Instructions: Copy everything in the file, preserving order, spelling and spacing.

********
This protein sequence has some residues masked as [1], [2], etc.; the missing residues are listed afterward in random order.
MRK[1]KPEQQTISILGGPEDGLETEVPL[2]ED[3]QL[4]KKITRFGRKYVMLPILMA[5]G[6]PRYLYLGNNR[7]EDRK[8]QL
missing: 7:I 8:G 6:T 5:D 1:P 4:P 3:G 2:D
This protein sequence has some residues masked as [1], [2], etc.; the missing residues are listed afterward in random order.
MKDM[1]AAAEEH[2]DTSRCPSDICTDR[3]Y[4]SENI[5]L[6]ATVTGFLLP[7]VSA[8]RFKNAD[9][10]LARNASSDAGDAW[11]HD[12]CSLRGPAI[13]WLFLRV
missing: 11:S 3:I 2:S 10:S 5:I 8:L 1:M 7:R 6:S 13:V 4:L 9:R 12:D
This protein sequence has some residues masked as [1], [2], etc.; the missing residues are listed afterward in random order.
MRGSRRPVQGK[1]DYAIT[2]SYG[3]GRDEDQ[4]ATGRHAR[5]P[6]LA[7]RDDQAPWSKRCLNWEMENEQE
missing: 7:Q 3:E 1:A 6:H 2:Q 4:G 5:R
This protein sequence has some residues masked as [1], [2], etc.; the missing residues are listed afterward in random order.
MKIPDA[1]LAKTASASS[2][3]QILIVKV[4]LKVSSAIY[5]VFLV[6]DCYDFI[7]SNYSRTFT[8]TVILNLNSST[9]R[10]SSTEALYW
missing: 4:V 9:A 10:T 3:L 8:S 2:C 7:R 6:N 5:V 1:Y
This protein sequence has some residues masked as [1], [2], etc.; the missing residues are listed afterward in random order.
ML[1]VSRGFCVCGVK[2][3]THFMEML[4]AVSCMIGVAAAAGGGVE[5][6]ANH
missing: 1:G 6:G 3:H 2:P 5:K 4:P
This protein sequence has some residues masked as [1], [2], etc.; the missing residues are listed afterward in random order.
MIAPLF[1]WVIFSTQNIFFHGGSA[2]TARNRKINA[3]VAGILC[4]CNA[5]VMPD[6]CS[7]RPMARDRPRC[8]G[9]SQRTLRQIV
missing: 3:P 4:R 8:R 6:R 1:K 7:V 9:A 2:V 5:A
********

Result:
This protein sequence has some residues masked as [1], [2], etc.; the missing residues are listed afterward in random order.
MRK[1]KPEQQTISILGGPEDGLETEVPL[2]ED[3]QL[4]KKITRFGRKYVMLPILMA[5]G[6]PRYLYLGNNR[7]EDRK[8]QL
missing: 7:I 8:G 6:T 5:D 1:P 4:P 3:G 2:D
This protein sequence has some residues masked as [1], [2], etc.; the missing residues are listed afterward in random order.
MKDM[1]AAAEEH[2]DTSRCPSDICTDR[3]Y[4]SENI[5]L[6]ATVTGFLLP[7]VSA[8]RFKNAD[9][10]LARNASSDAGDAW[11]HD[12]CSLRGPAI[13]WLFLRV
missing: 11:S 3:I 2:S 10:S 5:I 8:L 1:M 7:R 6:S 13:V 4:L 9:R 12:D
This protein sequence has some residues masked as [1], [2], etc.; the missing residues are listed afterward in random order.
MRGSRRPVQGK[1]DYAIT[2]SYG[3]GRDEDQ[4]ATGRHAR[5]P[6]LA[7]RDDQAPWSKRCLNWEMENEQE
missing: 7:Q 3:E 1:A 6:H 2:Q 4:G 5:R
This protein sequence has some residues masked as [1], [2], etc.; the missing residues are listed afterward in random order.
MKIPDA[1]LAKTASASS[2][3]QILIVKV[4]LKVSSAIY[5]VFLV[6]DCYDFI[7]SNYSRTFT[8]TVILNLNSST[9]R[10]SSTEALYW
missing: 4:V 9:A 10:T 3:L 8:S 2:C 7:R 6:N 5:V 1:Y
This protein sequence has some residues masked as [1], [2], etc.; the missing residues are listed afterward in random order.
ML[1]VSRGFCVCGVK[2][3]THFMEML[4]AVSCMIGVAAAAGGGVE[5][6]ANH
missing: 1:G 6:G 3:H 2:P 5:K 4:P
This protein sequence has some residues masked as [1], [2], etc.; the missing residues are listed afterward in random order.
MIAPLF[1]WVIFSTQNIFFHGGSA[2]TARNRKINA[3]VAGILC[4]CNA[5]VMPD[6]CS[7]RPMARDRPRC[8]G[9]SQRTLRQIV
missing: 3:P 4:R 8:R 6:R 1:K 7:V 9:A 2:V 5:A